- The “Secure” flag tells the web browsers to only send the cookie through an encrypted SSL/TLS connection (https only).
- Don’t use wildcard domain scoped cookies. Be very specific and don’t be lazy with a wildcard cookie.
- The Sec Ops team should continuously educate the software developers and QA teams on security and latest attack vectors in applications.
- The Sec Ops team must be part of the change management process, new vulnerability arrive at our door step daily now. Developers are more then likely not be aware of them.
- The Sec Ops team must continually perform penetration testing on the developed applications in order to find the vulnerabilities before and after they go into production.
- The Sec Ops team must define the security requirements of the application, preferably before the development has started, in the design phase. Take a security first approach. Product Owners won’t want to hear it, but it’s a battle worth fighting.
- The Sec Ops team must perform code reviews looking for potential coding vulnerabilities, like hard coding passwords, unvalidated inout controls, openings for SQL injection and XSS.
- The Sec Ops team will not catch every thing. It’s fantasy to believe otherwise. When something is missed and exploited by an attacker, bad things are going to happen. You need to have an Incident Response Team.
- The Incident Response Team must have a plan in place to handle the aftermath, determine whether the attackers gained a foothold into the compromised servers (dropping a rootkit), determine how the application was exploited in order to remediate the vulnerability so that it doesn’t happen again.
User Input Forms
- Do no build SQL queries dynamically using string concatenation from user input. Use parameterized SQL queries for better protection against SQL injection attacks.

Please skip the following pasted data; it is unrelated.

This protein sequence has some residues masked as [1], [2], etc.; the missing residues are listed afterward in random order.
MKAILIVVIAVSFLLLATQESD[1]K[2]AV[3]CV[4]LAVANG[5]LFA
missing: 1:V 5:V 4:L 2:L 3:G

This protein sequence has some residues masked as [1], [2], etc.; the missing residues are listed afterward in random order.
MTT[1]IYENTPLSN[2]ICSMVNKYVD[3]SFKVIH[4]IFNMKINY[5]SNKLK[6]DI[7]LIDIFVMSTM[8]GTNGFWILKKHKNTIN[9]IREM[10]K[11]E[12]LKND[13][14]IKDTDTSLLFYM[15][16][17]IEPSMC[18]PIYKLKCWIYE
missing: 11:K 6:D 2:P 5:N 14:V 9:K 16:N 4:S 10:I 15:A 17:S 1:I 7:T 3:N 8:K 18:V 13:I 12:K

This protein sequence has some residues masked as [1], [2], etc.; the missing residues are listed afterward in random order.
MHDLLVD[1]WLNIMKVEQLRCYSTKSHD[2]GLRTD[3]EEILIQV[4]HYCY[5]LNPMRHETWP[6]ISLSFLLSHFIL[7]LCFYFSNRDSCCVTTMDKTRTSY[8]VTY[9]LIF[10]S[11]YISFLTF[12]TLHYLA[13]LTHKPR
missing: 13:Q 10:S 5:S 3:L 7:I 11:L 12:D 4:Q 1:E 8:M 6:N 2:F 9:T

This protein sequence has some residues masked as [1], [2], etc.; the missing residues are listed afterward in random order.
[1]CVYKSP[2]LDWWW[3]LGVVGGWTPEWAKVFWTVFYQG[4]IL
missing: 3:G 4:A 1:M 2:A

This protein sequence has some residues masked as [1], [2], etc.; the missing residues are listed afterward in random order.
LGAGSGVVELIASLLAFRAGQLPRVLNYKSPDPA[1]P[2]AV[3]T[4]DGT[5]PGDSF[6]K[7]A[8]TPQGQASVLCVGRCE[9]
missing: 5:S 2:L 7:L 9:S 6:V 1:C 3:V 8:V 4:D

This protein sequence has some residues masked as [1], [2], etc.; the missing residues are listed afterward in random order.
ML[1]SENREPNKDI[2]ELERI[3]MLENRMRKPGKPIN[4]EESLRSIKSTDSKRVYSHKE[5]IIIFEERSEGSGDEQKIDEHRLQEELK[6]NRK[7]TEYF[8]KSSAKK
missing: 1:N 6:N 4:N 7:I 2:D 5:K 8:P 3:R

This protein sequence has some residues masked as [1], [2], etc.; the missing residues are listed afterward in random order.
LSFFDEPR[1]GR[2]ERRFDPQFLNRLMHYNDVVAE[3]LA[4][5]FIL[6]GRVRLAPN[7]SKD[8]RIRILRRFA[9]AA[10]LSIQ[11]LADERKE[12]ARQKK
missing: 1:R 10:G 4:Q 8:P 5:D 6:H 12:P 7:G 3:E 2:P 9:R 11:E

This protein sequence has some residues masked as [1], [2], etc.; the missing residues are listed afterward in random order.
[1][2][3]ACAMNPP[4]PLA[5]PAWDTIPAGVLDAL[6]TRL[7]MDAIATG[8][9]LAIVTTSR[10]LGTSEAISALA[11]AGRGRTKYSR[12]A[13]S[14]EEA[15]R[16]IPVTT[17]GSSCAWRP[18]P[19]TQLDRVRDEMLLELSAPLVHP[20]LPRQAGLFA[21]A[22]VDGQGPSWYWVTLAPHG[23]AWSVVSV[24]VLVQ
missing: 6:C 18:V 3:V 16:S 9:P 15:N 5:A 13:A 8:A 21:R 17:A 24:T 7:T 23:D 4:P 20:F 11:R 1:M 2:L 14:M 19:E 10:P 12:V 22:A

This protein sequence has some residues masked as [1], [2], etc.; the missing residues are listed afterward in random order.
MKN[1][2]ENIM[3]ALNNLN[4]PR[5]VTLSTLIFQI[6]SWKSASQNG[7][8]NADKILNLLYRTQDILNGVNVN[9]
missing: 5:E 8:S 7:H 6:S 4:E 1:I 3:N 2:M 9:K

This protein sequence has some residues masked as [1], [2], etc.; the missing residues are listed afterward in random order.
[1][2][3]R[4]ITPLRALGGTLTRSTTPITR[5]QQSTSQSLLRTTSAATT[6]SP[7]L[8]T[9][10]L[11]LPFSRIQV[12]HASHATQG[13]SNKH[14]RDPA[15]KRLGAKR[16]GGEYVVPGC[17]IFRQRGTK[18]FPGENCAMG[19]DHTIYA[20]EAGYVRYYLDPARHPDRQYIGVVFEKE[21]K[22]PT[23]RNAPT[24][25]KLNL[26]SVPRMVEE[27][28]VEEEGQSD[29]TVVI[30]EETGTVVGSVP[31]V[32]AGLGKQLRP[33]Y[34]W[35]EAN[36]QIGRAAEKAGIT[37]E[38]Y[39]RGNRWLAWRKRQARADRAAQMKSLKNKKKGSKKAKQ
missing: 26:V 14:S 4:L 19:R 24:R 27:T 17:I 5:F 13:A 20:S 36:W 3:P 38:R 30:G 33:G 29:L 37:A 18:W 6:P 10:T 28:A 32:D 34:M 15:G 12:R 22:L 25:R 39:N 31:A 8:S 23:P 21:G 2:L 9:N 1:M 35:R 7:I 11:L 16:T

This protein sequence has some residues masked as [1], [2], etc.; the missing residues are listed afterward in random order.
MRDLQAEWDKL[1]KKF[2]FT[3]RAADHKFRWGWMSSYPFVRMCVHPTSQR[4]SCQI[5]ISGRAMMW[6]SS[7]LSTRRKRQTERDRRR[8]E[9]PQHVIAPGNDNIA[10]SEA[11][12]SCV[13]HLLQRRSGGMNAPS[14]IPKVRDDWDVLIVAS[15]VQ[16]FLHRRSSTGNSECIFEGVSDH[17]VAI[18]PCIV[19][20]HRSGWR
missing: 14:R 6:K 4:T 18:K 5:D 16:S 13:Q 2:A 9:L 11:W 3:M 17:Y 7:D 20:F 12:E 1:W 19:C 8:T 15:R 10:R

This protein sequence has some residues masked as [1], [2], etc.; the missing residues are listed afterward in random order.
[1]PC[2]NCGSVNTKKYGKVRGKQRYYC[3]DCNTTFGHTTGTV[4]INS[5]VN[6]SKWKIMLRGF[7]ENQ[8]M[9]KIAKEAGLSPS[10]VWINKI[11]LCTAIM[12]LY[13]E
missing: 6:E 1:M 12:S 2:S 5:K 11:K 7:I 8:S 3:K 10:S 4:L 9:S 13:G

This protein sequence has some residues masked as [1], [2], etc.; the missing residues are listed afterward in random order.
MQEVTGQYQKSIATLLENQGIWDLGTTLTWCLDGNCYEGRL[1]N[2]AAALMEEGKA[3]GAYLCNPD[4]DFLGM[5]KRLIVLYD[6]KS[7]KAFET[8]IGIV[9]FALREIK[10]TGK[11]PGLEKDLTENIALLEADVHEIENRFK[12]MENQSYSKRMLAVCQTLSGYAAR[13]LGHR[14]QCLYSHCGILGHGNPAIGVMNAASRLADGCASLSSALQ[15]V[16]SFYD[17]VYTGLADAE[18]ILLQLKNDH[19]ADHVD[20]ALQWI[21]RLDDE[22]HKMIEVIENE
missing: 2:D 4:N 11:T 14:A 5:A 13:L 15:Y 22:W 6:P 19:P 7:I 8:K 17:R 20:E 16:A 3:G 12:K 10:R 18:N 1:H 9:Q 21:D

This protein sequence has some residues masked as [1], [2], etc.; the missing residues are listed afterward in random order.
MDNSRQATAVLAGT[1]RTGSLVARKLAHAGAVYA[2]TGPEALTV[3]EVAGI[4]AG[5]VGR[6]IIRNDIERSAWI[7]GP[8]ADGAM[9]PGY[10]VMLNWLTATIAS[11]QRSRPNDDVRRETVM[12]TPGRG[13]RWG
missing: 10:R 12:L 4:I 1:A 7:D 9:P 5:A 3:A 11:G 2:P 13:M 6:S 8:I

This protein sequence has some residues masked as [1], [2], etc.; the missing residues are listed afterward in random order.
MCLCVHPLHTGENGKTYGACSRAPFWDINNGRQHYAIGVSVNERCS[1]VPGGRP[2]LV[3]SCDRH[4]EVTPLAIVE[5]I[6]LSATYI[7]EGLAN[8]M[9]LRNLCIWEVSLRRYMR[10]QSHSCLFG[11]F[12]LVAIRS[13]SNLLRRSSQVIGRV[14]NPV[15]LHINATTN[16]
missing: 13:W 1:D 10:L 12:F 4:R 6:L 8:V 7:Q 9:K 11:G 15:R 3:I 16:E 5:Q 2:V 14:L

- Embed a random value (a token) that is not known to third parties into each HTML form to help prevent Cross-Site Request Forgery (CSRF) attacks. This CSRF protection token must be unique to each request. This helps prevents a spoofed CSRF request from being submitted because the attacker does not know the value of the token.
- Use the
X-Frame-Optionsheader to help prevent content from being loaded by the attacker’s site in a frame (Clickjacking). This may not be an option for all browsers.
Content-Security-Policyheader to help prevent reflected Cross-Site Scripting (XSS) attacks.
X-XSS-Protectionheader help prevent against many common reflected Cross-Site Scripting (XSS) attacks.
- Do not trust the browser to select the correct character encoding, set it for every page using the http header or in meta tags. Setting a consistent encoding like UTF-8 for your application helps prevent Cross-Site Scripting (XSS) attacks.
- If you must accept file uploads from the client make you must validate the type of file, the size of the file, and the file contents if possible.
- Do no allow the client to override the destination path for a file uploaded by the client.